If the Bill is not taken up during this period the Congress will consider it after the November elections, in what will essentially be a lame duck session. The House passed a similar Bill in July and the two chambers must reconcile their separate versions into a final Bill.

With polls showing President George W. Bush at his lowest popularity rating, political analysts expect Democrats to make big gains in the November elections.

The change in the composition of the House and Senate “both chambers presently dominated by the Republicans ” could complicate the passage of the nuclear Bill.

The nuclear analysts insisted that the Senate Bill should also require that prior to the implementation of a US-Indian nuclear cooperation agreement, the US President make a determination that the proposed US civil nuclear assistance will not, in any way, assist India’s nuclear weapons programme.

Meanwhile, the Heritage Foundation, a conservative Washington think tank, said US and Indian officials should resist the temptation to bargain endlessly over the details of the deal.

In the paper, Lisa Curtis and Baker Spring of the Heritage Foundation, say the Senate should move as quickly as possible since further delay would raise suspicions in India that the US is not fully committed to sealing the deal and could chip away at Indian public support for moving forward.

Both countries must keep their eyes on the prize and consider the lengthy and involved process that brought the deal to its current stage, they said, adding, “It would be disastrous for US-India relations if those opposed to the deal on either side manage to scuttle it and undermine the hard-won progress that has been made over the last year”.

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Iran, West Asia to figure in NAM summit

Havana, September 13
Leaders of NAM countries, including Prime Minister Manmohan Singh, are expected to seek unconditional negotiations to resolve the standoff over Iran’s controversial nuclear programme at an annual summit here.

After heated closed-door meetings on the second day of the Non-Aligned Movement Summit, officials issued a resolution on Iran and fine-tuned a draft final document the heads of state and government are to adopt on Saturday.

They updated a resolution adopted by a NAM meeting in May in Putrajaya, Malaysia, but added a paragraph stating the need for an “unconditional resumption of dialogue”. The statement had said any country had the right to use nuclear energy and welcomed what it said was Iran’s “voluntary confidence-building efforts” aimed at resolving the issue.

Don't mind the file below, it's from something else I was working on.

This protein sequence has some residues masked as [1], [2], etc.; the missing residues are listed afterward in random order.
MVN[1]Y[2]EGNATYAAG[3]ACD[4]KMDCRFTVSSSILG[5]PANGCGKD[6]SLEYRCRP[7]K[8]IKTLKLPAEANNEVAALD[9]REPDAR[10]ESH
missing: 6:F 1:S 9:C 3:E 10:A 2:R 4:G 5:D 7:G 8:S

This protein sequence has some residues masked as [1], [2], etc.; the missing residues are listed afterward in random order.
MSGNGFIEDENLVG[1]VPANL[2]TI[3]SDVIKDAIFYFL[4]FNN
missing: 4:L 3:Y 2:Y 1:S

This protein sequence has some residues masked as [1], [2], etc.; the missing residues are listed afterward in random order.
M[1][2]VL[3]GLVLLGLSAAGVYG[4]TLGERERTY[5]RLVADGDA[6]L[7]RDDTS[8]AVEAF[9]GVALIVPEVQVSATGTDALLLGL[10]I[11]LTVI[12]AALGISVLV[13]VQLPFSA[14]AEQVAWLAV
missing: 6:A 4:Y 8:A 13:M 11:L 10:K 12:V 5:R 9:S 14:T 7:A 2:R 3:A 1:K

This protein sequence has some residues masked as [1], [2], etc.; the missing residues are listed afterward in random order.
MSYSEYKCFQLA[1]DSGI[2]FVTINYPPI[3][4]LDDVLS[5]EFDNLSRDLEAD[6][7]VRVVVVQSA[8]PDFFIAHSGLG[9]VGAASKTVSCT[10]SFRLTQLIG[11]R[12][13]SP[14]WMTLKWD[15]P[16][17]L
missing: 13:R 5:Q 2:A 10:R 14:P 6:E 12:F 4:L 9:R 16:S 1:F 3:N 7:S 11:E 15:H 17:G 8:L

A document demanding that Israel withdraw from the West Bank, stop its “aggression” in Gaza and release jailed Palestinian officials was also discussed at the meeting yesterday.

The officials said the delegates dropped a proposed paragraph that called the Israeli actions “war crimes for which the perpetrators must be held accountable and brought the justice”. The NAM draft declaration condemns Israel’s invasion of Lebanon and hails the Lebanese people’s “heroic resistance to the Israeli aggression” and demands that Israel compensate the Lebanese government and people for the deaths, injuries and destruction the war caused. — PTI

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Sri Lanka agrees to talks with LTTE

Colombo, September 13
Brightening hopes for peace, Sri Lankan Government today formally agreed to enter into talks with Tamil Tiger rebels to end the renewed spurt in violence that left over 1,500 dead in the island nation.

In a statement released hours after a minister slammed peace broker Norway for saying that the talks would be “unconditional”, the government said it was committed to negotiations with the LTTE, but wanted the strict implementation of the 2002 ceasefire.

“While the government notes the concerns, it remains fully committed to participate in peace talks with the LTTE”, said the statement.

“However, the specific modalities relating to dates and venue must be discussed and agreed between the government of Sri Lanka and the facilitator (Norway),” it said.

The government said it had reservations about the sincerity of the LTTE and called for the strict implementation of the collapsing 2002 truce.

Though the two sides met for talks this February in Switzerland and agreed to meet later in June, that meeting, scheduled to be held in Oslo, did not take place. — PTI

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New Swiss law upsets NRIs

Zurich, September 13
India is exploring ways to resolve an issue arising from a new Swiss law that insists on non-resident Indians (NRIs) presenting their original birth and marriage certificates issued in India to register the birth of their children born in this country.